Previously Norway had decided not to send jet fighter to Iraq due to sour relationship with Russia in arctic but the government will send 60 soldiers to Erbil in north Iraq and 60 soldiers to the capital Baghdad. In addition, 75 soldiers will be sent to Afghanistan, writes NRK.
In Iraq, Norway will provide a military contribution to the international coalition to combat IS. Norwegian soldiers will educate and train the Iraqi forces.
– Our purpose in this is to answer the need of Iraq to reduce the terrorist threat Isil poses, not only in Iraq and the region, but also against the West, says Defence Minister Ine Eriksen Søreide to NRK.
During the press conference on Thursday evening, Prime Minister Erna Solberg also supports Søreide by explaining why they think it is necessary to involve in the war against IS.
– We have all seen shocking images of the suffering caused by Isil. We cannot sit and see that this will continue. We have a responsibility to ensure this not to spread, she said.
Solberg stressed that the terror group is also a threat to Norway’s security.
She further noted that Norway must be prepared for attacks against its forces in Iraq and an increased terror threat at home.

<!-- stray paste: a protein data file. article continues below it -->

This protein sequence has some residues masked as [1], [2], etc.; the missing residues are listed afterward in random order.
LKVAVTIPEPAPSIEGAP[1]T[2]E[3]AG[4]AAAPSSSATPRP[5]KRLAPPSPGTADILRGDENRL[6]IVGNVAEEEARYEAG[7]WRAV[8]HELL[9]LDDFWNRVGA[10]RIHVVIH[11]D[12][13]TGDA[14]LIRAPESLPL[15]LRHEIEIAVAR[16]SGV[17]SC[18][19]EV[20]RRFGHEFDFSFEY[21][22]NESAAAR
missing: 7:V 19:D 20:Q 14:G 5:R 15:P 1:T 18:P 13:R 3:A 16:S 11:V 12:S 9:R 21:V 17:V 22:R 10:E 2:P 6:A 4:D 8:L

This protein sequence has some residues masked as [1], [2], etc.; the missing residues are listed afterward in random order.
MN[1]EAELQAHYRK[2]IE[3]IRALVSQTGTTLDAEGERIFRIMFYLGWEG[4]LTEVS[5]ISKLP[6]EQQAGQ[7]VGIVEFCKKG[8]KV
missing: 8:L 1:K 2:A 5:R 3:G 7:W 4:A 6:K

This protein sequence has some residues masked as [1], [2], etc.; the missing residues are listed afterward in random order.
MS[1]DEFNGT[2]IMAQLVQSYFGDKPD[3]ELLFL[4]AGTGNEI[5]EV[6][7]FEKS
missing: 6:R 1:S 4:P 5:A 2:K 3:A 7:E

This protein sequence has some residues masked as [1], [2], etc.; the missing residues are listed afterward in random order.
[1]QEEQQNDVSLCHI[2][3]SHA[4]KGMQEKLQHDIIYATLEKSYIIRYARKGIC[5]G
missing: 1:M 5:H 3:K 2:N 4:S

Center Party: Norway is not a Military Power but Humanitarian Super Power
The Center Party (Sp) and Socialist Left (SV) do not support the government’s plan to send Norwegian troops to Iraq, while Labor Party and Christian Democrats (KrF) have no opposition.
Talking to NRK, the Centre Party leader Trygve Slagsvold Vedum believes Norwegian politicians and the Norwegian defense know too little about how a Norwegian contribution can actually make a difference.
Vedum says that Norway should rather focus more on the fronts.
– We are not a military superpower, but we are a humanitarian superpower. We believe that Norway can make a real difference in the region by focusing more heavily on the humanitarian efforts, he says.
On the other hand, Labour Party and Christian Democratic Party supports the military contribution.
Labor Party politician Anniken Huitfeld says her party endorses the government’s decision to send troops to Iraq.
She believes the situation for civilians in Iraq had been even worse if the US had not intervened.
Similarly the Christian Democratic Party supports sending Norwegian troops to Iraq.
– A military contributions from the West is the desire of an overall region. Around 50 countries are participating. The situation is completely different than eleven years ago, says Hareide to NRK.